Gee Research Blog
Predicting Extinction Risk:The Importance of Life History and Demography
Mon, 28 Jul 2014 14:46:17 +0000
The changing climate is no longer simply a concern for the future, it is a reality. Understanding how the biodiversity that we share our planet with will respond to climate change is a key step in developing long-term strategies to conserve it. Recent research by UCL CBER’s Dr Richard Pearson identifies the key characteristics that [...]Read more...
It Pays to Be Different:Evolutionary Distinctiveness and Conservation Priorities
Tue, 15 Jul 2014 13:15:25 +0000
The world is currently experiencing an extinction crisis. A mass extinction on a scale not seen since the dinosaurs. While conservationists work tirelessly to try and protect the World’s biodiversity, it will not be possible to save everything, and it is important to focus conservation efforts intelligently. Evolutionary distinctiveness is a measure of how isolated [...]Read more...
Synthetic Biology and Conservation
Mon, 07 Jul 2014 16:20:18 +0000
Synthetic biology, a hybrid between Engineering and Biology, is an emerging field of research promising to change the way we think about manufacturing, medicine, food production, and even conservation and sustainability. A review paper released this month in Oryx, authored by Dr Kent Redford, Professor William Adams, Dr Rob Carlson, Bertina Ceccarelli and CBER’s Professor [...]Read more...
Measure Twice, Cut Once: Quantifying Biases in Sexual Selection Studies
Wed, 25 Jun 2014 10:44:30 +0000
Bateman’s principles are conceptually quite simple, but form the basis of our understanding of sexual selection across the animal kingdom. First proposed in 1948, Bateman’s three principles posit that sexual selection is more intense in males than in females for three reasons: 1) males show more variability in the number of mates they have (mating [...]Read more...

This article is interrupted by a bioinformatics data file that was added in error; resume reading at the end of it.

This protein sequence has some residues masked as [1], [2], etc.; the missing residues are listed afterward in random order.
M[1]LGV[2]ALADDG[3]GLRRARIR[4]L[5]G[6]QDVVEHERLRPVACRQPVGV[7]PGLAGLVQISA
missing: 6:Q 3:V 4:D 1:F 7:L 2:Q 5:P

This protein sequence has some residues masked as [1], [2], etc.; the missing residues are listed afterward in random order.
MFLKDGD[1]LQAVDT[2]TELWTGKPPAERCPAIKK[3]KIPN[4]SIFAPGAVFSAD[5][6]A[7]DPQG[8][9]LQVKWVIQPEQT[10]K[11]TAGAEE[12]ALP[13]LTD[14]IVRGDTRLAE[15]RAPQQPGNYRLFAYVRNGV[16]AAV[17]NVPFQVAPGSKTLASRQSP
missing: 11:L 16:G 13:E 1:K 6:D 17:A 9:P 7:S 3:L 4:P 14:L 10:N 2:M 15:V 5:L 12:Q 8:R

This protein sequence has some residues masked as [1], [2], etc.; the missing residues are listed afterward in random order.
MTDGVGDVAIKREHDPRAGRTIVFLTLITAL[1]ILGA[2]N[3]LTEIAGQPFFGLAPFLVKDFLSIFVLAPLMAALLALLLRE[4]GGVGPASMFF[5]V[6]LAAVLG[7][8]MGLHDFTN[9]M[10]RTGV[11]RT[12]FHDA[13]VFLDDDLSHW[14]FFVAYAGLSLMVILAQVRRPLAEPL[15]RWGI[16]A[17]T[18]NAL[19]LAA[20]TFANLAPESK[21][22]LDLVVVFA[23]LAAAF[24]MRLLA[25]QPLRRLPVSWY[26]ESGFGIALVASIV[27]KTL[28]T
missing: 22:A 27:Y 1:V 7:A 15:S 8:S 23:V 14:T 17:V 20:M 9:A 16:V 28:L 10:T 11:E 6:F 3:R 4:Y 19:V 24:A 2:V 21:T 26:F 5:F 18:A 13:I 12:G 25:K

Technology for Nature?
Mon, 16 Jun 2014 13:23:54 +0000
Many of our greatest technological advances have tended to mark disaster for nature. Cars guzzle fossil fuels and contribute to global warming; industrialised farming practices cause habitat loss and pollution; computers and mobile phones require harmful mining procedures to harvest rare metals. But increasingly, ecologists and conservation biologists are asking whether we can use technology [...]Read more...
Research Department of Genetics, Evolution and Environment
The Department of Genetics, Evolution and Environment brings together scientists with shared interests in genetics, evolutionary and environmental biology.
It traces its origins to the Department of Comparative Anatomy, founded in 1826 and incorporates the Galton Laboratory.
Current research in the Department includes evolutionary and environmental biology, genetics including human genetics, and systems and theoretical biology.
Adelie Penguins Booth Island © Collen
Amphiura Larval Skeleton © Oliveri
Death fluorescence in C. elegans © Coburn/Gems
Gene Expression Data © Bahler
Wildtype Sz. pombe strains
Sea Urchin Cilia © Oliveri
Natalus stramineus © Zamora-Gutierrez
spACE2 © Oliver Davis
Next Departmental Seminar
Craig Maclean, Department of Zoology, University of Oxford
Wednesday, 8 October at 12noon
Page last modified on 10 jul 14 12:43